Dissecting transcription block in haematological malignancies

Dr Athar Aziz (a.aziz@salford.ac.uk)

Every gene in mammalian cells is tightly regulated by the conformation of chromatin in human genome. Commonly regulated gene sets define the fate of any given cell. Mechanisms ofregulating transcriptionoccurs at multiple levels, including covalent modifications of histone tails that in turn affectaccessibility, commonly known as epigenetic modifications.

The focus of my lab is to dissect the mechanisms of gene set regulation in normal and malignant haematopoietic cells at the transcriptional level. We have developed a transcription activator-like effector (TALE) - zinc fingerprotein based system – that has been used previously for genome editing – for binding specific regions of the human genome.

Using TALE coupled with protein tags we plan to purify the genomic elements along with epigenetic factors binding at those particular elements at a given stage of differentiation and in the cells derived from acute leukaemia as model malignancy. TALEs will be designed to bind the specific promoter elements in genes important not only in control of haematopoietic stem cells fate choices but also known to play role in acute leukaemia including MYC, HOXA9, BLC2, CDX2, RARa and CSF-1R.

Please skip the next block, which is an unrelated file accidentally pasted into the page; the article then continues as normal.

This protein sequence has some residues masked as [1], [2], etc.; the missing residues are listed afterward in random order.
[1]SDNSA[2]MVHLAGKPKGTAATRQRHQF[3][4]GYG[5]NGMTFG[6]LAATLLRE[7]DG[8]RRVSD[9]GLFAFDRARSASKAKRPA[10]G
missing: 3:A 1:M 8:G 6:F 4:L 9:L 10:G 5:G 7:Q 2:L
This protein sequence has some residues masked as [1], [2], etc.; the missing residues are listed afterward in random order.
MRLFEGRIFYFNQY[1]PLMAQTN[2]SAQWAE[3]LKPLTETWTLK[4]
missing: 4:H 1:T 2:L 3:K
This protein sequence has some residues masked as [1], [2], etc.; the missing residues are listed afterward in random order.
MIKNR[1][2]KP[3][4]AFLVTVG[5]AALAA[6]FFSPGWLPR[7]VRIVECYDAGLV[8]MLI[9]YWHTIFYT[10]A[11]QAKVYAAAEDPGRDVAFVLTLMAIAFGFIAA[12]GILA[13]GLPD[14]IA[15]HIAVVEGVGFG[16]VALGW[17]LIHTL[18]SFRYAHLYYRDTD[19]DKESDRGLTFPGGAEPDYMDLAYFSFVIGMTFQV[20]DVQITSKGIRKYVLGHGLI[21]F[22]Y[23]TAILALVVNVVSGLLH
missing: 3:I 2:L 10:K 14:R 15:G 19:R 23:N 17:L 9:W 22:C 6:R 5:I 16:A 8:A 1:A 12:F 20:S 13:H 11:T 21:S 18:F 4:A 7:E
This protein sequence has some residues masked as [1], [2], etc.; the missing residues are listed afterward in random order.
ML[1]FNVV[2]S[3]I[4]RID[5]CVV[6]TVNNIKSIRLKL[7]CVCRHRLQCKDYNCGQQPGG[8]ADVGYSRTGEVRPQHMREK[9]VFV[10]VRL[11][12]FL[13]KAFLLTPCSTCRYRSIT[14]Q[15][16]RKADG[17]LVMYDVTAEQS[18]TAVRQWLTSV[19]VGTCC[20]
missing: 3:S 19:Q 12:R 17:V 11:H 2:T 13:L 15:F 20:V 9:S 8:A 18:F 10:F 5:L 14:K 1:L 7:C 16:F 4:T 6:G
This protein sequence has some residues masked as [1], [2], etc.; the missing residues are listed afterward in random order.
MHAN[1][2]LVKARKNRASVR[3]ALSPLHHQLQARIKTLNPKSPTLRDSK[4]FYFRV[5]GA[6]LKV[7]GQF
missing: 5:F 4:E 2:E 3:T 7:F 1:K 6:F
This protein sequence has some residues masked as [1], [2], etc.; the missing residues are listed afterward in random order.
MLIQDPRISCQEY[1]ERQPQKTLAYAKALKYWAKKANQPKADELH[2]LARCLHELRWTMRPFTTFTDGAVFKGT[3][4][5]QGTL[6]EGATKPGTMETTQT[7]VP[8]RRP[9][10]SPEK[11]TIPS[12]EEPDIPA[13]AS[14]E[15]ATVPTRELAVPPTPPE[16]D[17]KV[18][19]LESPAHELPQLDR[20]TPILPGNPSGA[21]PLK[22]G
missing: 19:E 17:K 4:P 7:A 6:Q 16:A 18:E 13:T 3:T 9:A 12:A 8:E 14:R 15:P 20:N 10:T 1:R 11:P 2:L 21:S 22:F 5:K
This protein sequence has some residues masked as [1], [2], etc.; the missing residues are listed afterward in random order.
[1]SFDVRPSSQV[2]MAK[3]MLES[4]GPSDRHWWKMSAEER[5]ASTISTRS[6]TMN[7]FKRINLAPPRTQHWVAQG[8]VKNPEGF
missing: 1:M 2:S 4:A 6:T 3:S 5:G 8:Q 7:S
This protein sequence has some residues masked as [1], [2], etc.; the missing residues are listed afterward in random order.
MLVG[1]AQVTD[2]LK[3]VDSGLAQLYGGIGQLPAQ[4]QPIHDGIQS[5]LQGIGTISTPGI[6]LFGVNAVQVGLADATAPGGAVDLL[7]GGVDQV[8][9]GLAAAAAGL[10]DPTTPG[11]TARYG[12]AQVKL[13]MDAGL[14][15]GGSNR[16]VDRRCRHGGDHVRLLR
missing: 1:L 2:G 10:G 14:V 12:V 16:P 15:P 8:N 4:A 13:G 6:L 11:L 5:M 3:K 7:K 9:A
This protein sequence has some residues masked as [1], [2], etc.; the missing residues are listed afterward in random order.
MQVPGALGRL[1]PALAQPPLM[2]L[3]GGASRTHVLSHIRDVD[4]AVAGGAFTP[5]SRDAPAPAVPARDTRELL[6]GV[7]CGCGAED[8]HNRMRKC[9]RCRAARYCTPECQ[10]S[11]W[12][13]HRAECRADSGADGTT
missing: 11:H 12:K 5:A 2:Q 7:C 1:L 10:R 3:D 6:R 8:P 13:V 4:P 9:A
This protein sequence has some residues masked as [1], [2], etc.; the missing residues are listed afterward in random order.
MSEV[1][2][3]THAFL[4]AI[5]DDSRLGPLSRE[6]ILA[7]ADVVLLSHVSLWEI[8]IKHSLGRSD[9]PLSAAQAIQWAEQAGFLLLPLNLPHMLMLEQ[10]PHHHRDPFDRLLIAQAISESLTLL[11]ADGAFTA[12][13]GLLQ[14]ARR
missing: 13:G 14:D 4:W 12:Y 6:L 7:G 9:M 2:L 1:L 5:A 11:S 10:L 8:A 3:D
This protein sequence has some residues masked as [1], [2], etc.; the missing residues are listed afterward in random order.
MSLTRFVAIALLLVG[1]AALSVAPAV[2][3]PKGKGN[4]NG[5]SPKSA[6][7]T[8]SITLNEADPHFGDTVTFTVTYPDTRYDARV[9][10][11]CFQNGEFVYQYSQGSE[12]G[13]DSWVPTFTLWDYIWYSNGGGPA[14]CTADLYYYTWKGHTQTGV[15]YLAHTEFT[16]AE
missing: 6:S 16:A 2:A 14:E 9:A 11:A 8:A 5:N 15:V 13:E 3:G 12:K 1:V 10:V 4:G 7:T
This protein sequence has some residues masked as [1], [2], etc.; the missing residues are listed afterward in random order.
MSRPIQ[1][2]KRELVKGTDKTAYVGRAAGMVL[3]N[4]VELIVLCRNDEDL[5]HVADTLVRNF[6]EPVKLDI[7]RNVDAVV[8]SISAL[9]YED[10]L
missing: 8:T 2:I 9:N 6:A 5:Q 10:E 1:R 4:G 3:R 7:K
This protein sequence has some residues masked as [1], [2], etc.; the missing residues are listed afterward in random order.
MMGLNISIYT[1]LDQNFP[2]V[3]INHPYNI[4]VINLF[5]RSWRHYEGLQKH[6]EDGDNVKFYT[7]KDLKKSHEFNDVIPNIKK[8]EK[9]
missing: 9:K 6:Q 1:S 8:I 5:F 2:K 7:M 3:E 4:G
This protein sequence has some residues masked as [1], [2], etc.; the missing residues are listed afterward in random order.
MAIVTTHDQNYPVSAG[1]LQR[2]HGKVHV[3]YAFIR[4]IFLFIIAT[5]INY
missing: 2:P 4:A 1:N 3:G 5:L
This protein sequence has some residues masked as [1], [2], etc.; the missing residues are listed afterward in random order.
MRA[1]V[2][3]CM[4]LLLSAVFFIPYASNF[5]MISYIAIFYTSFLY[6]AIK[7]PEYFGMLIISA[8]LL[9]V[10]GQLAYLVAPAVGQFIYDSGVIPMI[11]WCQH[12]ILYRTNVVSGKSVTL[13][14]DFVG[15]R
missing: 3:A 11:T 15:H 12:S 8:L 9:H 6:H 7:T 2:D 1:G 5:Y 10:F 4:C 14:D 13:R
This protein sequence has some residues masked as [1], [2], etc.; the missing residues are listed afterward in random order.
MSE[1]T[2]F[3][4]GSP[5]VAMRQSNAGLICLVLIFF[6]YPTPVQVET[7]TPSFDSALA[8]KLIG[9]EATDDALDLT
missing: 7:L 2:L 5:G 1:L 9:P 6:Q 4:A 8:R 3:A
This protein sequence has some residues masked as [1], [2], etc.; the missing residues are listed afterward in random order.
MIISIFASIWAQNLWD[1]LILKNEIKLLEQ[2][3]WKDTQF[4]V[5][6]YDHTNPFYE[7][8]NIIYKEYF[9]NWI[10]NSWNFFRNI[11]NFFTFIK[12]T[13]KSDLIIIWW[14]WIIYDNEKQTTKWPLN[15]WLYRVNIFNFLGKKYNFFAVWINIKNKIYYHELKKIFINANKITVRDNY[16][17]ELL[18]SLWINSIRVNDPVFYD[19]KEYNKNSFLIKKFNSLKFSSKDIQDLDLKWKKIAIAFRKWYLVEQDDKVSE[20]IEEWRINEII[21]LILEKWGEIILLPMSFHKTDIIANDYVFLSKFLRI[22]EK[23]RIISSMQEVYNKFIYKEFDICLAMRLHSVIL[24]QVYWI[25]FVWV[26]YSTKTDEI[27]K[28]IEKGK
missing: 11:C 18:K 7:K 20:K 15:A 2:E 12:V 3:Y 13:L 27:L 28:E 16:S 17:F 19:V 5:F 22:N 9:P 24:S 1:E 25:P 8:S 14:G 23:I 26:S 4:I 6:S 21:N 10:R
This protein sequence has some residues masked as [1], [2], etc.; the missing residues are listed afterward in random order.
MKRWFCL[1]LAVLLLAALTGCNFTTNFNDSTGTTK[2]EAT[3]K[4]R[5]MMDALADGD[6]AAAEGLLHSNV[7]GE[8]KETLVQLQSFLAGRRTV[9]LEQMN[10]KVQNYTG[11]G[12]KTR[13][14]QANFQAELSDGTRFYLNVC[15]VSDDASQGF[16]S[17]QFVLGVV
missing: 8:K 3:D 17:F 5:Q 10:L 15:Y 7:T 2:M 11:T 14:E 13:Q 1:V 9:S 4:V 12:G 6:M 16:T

Using tags as bait we plan to immuno-precipitate the cross-linked genomic DNA along with the epigenetic element bound to that promoter. The precipitated material will be analysed by western blot to confirm the precipitation efficiency and purified immuno-precipitated genomic material will be analysed using mass-spectrometry to define the epigenetic elements bound to a given region. Differences in the bound and unbound proteins on a given genomic locus define the ‘active’ or ‘passive’ state of that particular genetic locus.

This work is mainly going to be carried out in cell lines because of the number of cells required to purify a small region of genome compared to rest of the genome. These findings will then be confirmed in primary blast cells from AML patients using virally induced TALEs expression.

The student will spend the first year generating the optimal TALEs for promoter elements of the above mentioned targets using piggyback plasmids. In the second year, we expect to purify and analyse by mass-spectrometry the genomic loci and in the last year of PhD we expect to validate the qualitative and quantitative data generated.

The techniques that will mainly be used in this project include cloning, chromatin-immuno precipitation (ChIP), and mass-spectrometry (MALDI-TOF), therefore, this project will help to define the epigenetic landscape of a given genomic locus that plays a key role in acute myeloid leukaemia.